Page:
Penny at the office gave me some more recommendations. Astoria starts the drive on 101. Seaside is a nice town and Red Woods in California. Penny is a west coast child, living in Westport since 1977, originally out of Seattle. We talked concerts (Foo Fighters Shirt). She wanted to go to Woodstock back in the day, but she’d have had to run away. Still never been to New York.
Two plus hours south on 101 that were pleasant not spectacular, not butte ugly. The dramatic Megler span bridge across the Columbus river marked my border crossing to Oregon.
I stopped in Seaside to grab a coffee to see if was worth staying the night.
Exhuberent Anna, in Columbia River Coffee, was a pot full of local information and recommendations . Seaside is the town Oregonians come to escape the heat. I got a little history of the 50+ year old Megler bridge I’d crossed . At an impressive 4.1 miles it was the longest continuous truss bridge in the world when build. Anna describec the strange underwater barn remnant in the river, where fishermen hitched their horses during low tides, back in the day, while they fished. That I need to confirm.
An odd , insistent woman, with an inch thick of lipstick, came in with a yapping ratty dog , bought a bagel and fed it to the irritating mongrel on the coffee shop floor. Another “service animal” . Aren’t they all. That was the end of my Anna conversation.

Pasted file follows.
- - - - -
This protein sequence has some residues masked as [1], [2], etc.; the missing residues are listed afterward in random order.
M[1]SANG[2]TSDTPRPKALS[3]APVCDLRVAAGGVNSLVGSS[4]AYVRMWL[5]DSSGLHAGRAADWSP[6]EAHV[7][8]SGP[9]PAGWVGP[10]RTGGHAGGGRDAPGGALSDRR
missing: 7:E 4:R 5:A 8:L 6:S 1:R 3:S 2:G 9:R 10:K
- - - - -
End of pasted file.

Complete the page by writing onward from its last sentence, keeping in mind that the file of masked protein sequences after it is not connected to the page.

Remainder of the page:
I took a walk along the promenade . This town was the end of the trail for those other two famous explorers, Lewis and Clarke.
Seaside has that Atlantic City vibe, look and feel, similar citizenry and tourists, lots of kids and older people in motorized wheel chairs. I did find a good local bookstore called Beach Books and bought one called Sourdough.
Good coffee. Moving on.
On Anna’s recommendation I drove 20 minutes to Cannon Beach. It’s a radiant little town and obviously not one short of a few bucks and, Movie Bonus, the magnificent beach itself is the one featured in the closing of Point Break (the original guilty pleasure classic).
At the Pelican Brewery, I heard some other strange accents, and was well pleased to strike up a long conversation with Mark and Stephanie Stafford , over from Devon.
The fun young couple are here for their third anniversary, they had also come to the west coast for their honeymoon. They are determined to see every state in the next years and have already seen quite a few. Their honeymoon extended from a suite in the Bellagio, Las Vegas to an RV in Yellowstone.
This trip they have commandeered a yellow Chevy Camero convertible and are taking Bumblebee from Seattle to San Francisco.
Mark is a carpenter and a large load truck driver; Stephanie works in a Devon hospital . They left their massive Rhodesian Ridgeback in Devon with a friend. The 20 months old dog is already 42 kilos. I’d never heard of this breed.
As I walked back to my hotel , Bumblebee came roaring by. Safe travels .
I did a mileage check today , I’ve driven 4,652 miles so far on this trip.